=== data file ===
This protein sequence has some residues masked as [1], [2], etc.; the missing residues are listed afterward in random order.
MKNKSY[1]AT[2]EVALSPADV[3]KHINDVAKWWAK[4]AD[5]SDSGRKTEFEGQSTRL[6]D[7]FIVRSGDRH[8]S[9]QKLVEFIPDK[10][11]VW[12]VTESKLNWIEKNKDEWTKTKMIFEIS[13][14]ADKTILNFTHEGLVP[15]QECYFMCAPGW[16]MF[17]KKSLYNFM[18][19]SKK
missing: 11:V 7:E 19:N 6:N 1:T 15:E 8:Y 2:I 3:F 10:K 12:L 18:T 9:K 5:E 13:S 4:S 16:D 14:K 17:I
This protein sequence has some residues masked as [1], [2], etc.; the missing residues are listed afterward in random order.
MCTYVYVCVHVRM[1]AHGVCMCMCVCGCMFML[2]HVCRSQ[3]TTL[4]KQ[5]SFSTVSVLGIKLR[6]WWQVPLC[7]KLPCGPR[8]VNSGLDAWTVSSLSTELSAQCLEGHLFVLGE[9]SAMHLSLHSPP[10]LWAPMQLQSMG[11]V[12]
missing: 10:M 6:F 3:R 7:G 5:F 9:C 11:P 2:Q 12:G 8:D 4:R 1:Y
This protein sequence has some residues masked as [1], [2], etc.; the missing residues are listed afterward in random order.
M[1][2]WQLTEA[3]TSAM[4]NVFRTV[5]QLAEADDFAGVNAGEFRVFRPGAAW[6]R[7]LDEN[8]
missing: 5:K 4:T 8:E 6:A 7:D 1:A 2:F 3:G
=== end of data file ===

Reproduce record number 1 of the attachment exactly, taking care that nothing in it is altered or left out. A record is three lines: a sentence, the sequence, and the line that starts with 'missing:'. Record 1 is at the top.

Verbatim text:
This protein sequence has some residues masked as [1], [2], etc.; the missing residues are listed afterward in random order.
MKNKSY[1]AT[2]EVALSPADV[3]KHINDVAKWWAK[4]AD[5]SDSGRKTEFEGQSTRL[6]D[7]FIVRSGDRH[8]S[9]QKLVEFIPDK[10][11]VW[12]VTESKLNWIEKNKDEWTKTKMIFEIS[13][14]ADKTILNFTHEGLVP[15]QECYFMCAPGW[16]MF[17]KKSLYNFM[18][19]SKK
missing: 11:V 7:E 19:N 6:N 1:T 15:E 8:Y 2:I 3:F 10:K 12:L 18:T 9:K 5:E 13:S 4:S 16:D 14:K 17:I